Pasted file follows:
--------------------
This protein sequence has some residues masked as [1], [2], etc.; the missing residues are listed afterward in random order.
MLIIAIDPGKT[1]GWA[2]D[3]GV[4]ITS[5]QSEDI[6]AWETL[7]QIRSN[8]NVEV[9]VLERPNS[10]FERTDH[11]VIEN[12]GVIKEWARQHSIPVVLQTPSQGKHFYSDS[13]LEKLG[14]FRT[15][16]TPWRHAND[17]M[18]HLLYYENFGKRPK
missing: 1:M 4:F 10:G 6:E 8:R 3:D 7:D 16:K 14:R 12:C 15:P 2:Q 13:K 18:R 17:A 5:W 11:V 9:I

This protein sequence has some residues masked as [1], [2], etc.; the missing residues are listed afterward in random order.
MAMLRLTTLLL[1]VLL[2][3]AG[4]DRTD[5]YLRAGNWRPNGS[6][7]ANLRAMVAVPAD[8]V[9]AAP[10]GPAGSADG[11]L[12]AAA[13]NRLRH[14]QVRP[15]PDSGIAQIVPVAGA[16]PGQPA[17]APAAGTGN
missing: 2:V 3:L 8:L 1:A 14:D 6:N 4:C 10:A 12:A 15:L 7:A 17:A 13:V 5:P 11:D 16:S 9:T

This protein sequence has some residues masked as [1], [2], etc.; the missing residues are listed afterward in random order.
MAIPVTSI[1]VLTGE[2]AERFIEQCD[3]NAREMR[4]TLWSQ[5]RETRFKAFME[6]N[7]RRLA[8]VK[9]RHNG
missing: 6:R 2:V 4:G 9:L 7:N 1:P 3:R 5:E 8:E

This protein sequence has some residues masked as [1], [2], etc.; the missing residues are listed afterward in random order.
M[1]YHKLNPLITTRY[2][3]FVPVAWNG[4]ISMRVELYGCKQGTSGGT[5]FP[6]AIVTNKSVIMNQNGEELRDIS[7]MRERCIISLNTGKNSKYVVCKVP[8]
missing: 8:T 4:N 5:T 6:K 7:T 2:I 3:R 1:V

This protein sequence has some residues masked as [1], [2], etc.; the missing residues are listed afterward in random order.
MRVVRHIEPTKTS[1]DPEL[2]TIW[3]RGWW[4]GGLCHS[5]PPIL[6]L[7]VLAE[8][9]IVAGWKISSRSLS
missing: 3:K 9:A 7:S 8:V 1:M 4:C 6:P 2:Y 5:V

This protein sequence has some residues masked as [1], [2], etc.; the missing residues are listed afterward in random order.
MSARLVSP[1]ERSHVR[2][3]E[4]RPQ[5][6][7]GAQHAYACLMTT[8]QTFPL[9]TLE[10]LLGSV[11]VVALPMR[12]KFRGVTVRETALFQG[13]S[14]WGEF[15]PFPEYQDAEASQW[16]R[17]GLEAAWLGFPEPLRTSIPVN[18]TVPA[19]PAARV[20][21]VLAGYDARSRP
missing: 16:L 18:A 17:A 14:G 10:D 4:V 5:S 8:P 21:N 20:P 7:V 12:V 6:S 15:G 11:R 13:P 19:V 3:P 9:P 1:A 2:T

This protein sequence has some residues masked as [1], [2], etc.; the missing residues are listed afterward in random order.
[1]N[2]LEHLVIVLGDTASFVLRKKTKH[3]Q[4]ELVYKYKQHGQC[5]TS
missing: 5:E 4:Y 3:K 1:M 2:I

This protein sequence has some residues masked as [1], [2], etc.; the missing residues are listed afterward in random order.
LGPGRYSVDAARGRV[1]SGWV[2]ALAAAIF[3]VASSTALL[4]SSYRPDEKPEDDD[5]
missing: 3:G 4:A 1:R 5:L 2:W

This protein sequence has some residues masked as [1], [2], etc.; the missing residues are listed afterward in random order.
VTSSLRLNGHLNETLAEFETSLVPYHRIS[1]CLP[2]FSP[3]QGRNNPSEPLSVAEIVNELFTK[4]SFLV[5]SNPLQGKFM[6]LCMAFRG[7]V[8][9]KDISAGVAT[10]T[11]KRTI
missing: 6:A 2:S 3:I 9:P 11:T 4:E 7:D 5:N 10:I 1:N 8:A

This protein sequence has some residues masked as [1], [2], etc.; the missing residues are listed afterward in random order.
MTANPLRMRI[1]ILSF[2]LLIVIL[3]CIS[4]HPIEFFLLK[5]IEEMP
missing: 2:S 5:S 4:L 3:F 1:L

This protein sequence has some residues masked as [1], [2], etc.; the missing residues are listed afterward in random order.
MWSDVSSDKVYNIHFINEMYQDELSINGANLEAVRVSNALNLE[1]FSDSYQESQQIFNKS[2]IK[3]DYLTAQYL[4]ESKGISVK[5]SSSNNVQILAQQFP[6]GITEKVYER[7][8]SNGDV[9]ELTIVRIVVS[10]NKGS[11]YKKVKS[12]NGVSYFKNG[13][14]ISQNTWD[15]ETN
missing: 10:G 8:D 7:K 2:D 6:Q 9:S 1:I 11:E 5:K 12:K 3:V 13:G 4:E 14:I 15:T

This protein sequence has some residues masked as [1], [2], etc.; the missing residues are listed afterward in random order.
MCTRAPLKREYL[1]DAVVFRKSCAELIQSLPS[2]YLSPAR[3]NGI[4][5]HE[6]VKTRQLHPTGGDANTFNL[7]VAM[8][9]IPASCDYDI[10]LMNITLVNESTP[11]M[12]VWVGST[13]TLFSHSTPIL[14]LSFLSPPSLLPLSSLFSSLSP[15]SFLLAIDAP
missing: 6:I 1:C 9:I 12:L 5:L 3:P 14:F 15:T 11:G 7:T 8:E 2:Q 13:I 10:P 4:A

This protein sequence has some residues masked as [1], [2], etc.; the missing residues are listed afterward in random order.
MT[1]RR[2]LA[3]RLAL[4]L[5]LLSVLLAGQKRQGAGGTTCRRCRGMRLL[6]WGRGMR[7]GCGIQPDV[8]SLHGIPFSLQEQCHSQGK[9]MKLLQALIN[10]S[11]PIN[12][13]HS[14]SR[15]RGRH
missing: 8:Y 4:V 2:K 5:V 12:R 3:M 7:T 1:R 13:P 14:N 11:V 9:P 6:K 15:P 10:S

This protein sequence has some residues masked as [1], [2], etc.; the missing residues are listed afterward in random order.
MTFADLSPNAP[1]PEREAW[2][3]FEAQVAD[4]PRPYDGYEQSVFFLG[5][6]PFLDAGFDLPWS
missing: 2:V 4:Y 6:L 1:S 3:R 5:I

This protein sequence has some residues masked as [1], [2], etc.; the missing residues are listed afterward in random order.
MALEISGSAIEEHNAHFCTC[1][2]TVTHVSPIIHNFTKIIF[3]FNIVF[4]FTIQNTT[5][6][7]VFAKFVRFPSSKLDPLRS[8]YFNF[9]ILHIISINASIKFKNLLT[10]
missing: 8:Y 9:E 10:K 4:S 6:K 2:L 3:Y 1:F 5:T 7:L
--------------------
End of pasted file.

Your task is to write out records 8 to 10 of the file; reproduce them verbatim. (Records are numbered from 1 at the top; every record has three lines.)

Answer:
This protein sequence has some residues masked as [1], [2], etc.; the missing residues are listed afterward in random order.
LGPGRYSVDAARGRV[1]SGWV[2]ALAAAIF[3]VASSTALL[4]SSYRPDEKPEDDD[5]
missing: 3:G 4:A 1:R 5:L 2:W

This protein sequence has some residues masked as [1], [2], etc.; the missing residues are listed afterward in random order.
VTSSLRLNGHLNETLAEFETSLVPYHRIS[1]CLP[2]FSP[3]QGRNNPSEPLSVAEIVNELFTK[4]SFLV[5]SNPLQGKFM[6]LCMAFRG[7]V[8][9]KDISAGVAT[10]T[11]KRTI
missing: 6:A 2:S 3:I 9:P 11:T 4:E 7:D 5:N 10:I 1:N 8:A

This protein sequence has some residues masked as [1], [2], etc.; the missing residues are listed afterward in random order.
MTANPLRMRI[1]ILSF[2]LLIVIL[3]CIS[4]HPIEFFLLK[5]IEEMP
missing: 2:S 5:S 4:L 3:F 1:L